2. Teach children to distinguish nature from nonnature. On nature walks, ask them to find things that are not nature’s–cans, paper, litter. Point out that Man’s things are not as beautiful as those in nature; show that each little thing in nature is unique, while Man’s things are often mass-produced.
3. Paste up a collage from each season. Look through magazines together for pictures.
4. Watch & feed birds.
5. Have pets. Learn about them & how to take care of them.
Teach the joys of the use of nature.
1. Milk a cow, drink the milk & make butter. Gather eggs & cook them.
2. Have a nature meal, with honey, eggs, milk & home-baked bread.
3. While the question of “where things come from” is still on the children’s minds, place some of the following objects in a box. Set or hold it high enough that the children cannot see inside. Give each child a turn to reach in & take out one object & then try to tell where it comes from. Give what explanations are necessary. (Item examples: Carrot, banana, apple, bread, can of tuna, honey, milk, raisins, cereal, hot dog, cotton, woolen mittens, wood, glass, paper.)
4. Play a “riddle game” with the children. Say, “I’m thinking of something that is part of our wonderful World. I’ll tell you some things about it & then see if you can guess what it is that I’m thinking about. If you think you know, raise your hand, but don’t say anything until I say, `What is it?'”
* “I’m thinking of something that is green. It grows. Sometimes it is small. Sometimes it grows very tall. It has leaves. Sometimes fruit grows on it. What is it?” (A tree.)
* “I’m thinking of something that is up in the sky. It is white. We see it mostly at night. It is round. It shines & gives us light. What is it?” (The moon.)

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Gym Time

Breathe! That is an important  part of Sunbird’s daily gym time. Correct posture and breathing the right way is taught every other day in the form of baby yoga, where the little ones are learning to master their movements. As with all other exercises, the sessions are kept short and lively and always stop before the children want to stop. Enjoy some pics in Gym Time!



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Drama Class Update

Hello everybody, Sunbird is happy to announce that the Drama class is picking up. Parents are giving us feed back, of how the children are using mimics in their conversations and starting to “act” out certain activities. Joseph has been coming regularly now for almost a month. Each Wednesday, he is bringing new tools to make the class lively and exciting. Enjoy the pictures of a duck (sculpted balloon) and a lion (puppet) story.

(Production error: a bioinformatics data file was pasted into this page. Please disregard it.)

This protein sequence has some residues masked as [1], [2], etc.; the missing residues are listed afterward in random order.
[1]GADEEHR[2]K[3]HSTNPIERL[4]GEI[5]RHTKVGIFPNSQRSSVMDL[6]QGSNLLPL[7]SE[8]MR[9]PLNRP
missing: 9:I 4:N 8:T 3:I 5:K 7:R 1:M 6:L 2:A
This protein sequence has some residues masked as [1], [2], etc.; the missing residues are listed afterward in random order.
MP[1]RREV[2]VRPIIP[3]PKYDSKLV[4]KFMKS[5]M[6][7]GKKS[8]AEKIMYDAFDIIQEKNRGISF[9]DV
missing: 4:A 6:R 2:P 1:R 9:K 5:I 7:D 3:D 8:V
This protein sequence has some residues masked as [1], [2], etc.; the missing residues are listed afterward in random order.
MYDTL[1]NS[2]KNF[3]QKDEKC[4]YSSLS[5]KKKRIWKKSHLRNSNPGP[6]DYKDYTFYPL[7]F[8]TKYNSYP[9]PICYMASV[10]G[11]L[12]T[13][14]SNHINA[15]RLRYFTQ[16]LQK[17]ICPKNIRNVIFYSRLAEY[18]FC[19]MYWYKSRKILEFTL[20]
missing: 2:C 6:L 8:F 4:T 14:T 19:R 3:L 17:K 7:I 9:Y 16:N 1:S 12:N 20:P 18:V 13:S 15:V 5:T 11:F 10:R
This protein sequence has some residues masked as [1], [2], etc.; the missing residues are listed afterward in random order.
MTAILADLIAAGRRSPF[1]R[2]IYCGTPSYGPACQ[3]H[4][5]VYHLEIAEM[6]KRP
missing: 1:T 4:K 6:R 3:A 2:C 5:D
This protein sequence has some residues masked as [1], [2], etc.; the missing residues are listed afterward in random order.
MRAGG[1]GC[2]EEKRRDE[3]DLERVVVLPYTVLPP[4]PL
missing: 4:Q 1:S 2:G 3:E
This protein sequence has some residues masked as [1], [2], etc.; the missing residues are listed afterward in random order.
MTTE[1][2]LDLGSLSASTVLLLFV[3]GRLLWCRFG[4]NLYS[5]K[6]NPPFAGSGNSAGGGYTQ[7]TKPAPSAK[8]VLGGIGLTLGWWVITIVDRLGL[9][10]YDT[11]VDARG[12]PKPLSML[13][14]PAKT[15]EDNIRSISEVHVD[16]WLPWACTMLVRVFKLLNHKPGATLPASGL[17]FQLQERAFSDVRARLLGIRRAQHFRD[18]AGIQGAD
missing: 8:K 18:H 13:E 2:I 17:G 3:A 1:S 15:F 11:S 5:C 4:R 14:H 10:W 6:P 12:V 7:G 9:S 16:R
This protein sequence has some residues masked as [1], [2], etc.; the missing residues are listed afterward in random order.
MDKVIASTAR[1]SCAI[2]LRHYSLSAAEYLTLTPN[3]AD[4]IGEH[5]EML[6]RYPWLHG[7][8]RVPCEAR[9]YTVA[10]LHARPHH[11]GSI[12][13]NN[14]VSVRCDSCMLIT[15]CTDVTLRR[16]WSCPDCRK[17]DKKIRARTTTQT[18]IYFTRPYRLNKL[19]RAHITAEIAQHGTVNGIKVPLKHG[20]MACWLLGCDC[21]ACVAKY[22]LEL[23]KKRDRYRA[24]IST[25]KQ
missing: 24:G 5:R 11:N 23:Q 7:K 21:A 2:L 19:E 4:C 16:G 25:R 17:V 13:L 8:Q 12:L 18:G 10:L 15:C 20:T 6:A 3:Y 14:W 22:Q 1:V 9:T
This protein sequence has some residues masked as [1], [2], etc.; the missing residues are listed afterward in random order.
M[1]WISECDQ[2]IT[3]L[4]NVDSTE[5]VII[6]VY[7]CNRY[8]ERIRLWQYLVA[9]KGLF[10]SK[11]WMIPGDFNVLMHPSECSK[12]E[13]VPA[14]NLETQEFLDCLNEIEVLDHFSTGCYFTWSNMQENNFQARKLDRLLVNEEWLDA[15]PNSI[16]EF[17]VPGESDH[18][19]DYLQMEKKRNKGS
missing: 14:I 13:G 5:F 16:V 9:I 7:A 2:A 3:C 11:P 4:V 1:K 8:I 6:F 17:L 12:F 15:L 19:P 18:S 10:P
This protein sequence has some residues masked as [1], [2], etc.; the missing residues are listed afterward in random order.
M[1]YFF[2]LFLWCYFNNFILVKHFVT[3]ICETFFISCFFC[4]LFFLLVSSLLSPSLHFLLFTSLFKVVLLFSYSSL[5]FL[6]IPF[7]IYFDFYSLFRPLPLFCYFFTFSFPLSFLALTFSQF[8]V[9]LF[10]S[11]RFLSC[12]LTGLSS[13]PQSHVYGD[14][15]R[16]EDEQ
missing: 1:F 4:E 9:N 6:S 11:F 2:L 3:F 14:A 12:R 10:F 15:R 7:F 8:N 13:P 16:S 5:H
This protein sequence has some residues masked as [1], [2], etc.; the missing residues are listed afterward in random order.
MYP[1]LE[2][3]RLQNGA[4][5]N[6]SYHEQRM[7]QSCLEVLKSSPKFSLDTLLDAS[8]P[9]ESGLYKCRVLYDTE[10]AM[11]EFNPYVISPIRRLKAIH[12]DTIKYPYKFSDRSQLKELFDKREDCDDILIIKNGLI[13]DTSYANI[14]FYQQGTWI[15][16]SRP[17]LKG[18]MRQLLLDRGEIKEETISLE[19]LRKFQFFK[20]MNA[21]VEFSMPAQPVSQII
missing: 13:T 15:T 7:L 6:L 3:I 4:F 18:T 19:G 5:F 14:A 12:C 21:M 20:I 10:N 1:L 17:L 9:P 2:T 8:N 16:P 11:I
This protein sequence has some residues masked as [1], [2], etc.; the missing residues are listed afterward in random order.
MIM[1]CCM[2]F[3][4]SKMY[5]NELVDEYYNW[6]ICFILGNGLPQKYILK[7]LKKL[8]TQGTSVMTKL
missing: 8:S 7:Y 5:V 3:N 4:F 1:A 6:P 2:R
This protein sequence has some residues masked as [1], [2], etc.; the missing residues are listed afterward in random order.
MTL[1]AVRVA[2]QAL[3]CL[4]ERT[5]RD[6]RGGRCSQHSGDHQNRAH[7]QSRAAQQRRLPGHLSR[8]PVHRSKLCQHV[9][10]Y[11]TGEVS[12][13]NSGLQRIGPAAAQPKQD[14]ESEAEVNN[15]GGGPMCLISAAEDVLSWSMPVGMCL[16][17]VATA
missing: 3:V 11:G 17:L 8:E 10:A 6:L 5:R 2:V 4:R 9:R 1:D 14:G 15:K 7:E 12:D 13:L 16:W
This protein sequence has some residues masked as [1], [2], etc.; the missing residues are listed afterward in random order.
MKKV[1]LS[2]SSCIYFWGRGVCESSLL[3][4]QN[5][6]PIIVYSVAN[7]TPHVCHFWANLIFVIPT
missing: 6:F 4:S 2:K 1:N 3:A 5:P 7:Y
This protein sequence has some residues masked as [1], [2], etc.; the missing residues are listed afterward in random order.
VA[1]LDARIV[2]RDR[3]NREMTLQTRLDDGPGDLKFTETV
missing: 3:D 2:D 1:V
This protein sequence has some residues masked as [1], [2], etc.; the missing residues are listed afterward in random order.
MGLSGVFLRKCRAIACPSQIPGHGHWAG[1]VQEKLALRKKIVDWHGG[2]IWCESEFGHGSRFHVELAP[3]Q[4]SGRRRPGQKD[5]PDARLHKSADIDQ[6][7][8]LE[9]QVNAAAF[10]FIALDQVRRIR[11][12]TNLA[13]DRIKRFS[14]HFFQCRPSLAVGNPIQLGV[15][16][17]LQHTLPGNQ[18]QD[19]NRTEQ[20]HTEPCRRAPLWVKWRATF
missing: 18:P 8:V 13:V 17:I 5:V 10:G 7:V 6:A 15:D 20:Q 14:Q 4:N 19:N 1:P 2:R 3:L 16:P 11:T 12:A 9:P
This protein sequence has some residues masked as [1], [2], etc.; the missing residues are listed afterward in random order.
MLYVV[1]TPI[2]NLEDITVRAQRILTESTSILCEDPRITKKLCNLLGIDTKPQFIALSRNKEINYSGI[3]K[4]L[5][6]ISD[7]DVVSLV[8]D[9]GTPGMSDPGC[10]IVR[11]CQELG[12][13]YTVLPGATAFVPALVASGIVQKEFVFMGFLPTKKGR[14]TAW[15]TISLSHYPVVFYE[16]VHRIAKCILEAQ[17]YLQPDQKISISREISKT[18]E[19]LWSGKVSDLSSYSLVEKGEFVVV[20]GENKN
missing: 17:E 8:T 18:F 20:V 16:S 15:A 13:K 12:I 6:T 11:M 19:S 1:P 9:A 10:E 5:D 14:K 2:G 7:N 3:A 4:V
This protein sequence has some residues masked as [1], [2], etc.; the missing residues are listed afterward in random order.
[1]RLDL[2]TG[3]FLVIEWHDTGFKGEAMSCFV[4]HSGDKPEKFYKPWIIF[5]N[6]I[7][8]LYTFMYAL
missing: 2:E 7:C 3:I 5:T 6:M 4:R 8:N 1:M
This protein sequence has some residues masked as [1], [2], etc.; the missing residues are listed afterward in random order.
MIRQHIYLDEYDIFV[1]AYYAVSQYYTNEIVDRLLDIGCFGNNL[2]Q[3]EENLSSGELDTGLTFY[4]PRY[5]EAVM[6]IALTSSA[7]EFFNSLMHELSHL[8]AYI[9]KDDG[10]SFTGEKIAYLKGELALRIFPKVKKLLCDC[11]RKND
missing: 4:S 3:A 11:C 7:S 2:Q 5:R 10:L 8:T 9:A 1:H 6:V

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Most of us end up with no more than

five or six people that remember us.

Teachers have thousands of people

who remember them for the rest of their lives.       Andrew A. Rooney


               H A P P Y  T E A C H E R’S  D A Y

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Thank You Teachers, it is Your Day

There is a long list to describe what teachers are, but here are two favorites for our teachers!

Teachers are great resource centers. They are constantly involved in the learning process. Hence they are accumulating learning from two perspectives–from their own discoveries, and from the experiences of their pupils.

Successful teachers share certain traits that have contributed greatly to their success. For one thing, they prize creativity. For another thing, they know how and when to maintain discipline. They can also judge and evaluate people accurately. They have a sense of humour. And they have open minds–they are alert to new ideas and new developments in teaching.

                                                             H A P P Y  T E A C H E R ‘S  D A Y

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gardening and greens

This was a theme in August in Sunbird. For three weeks all students took time to plant, water and watch their little seeds sprout to little green shoots. Along with their teachers they planted ragi, mehti, mustard seeds. Their patience was rewarded and after taking the plants home, most students replanted their material into clay pots. A big thank you to all the parents who helped taking the lively ‘Sunbirds’ to the majestic vast and colorful Lalbagh park. Great teamwork!!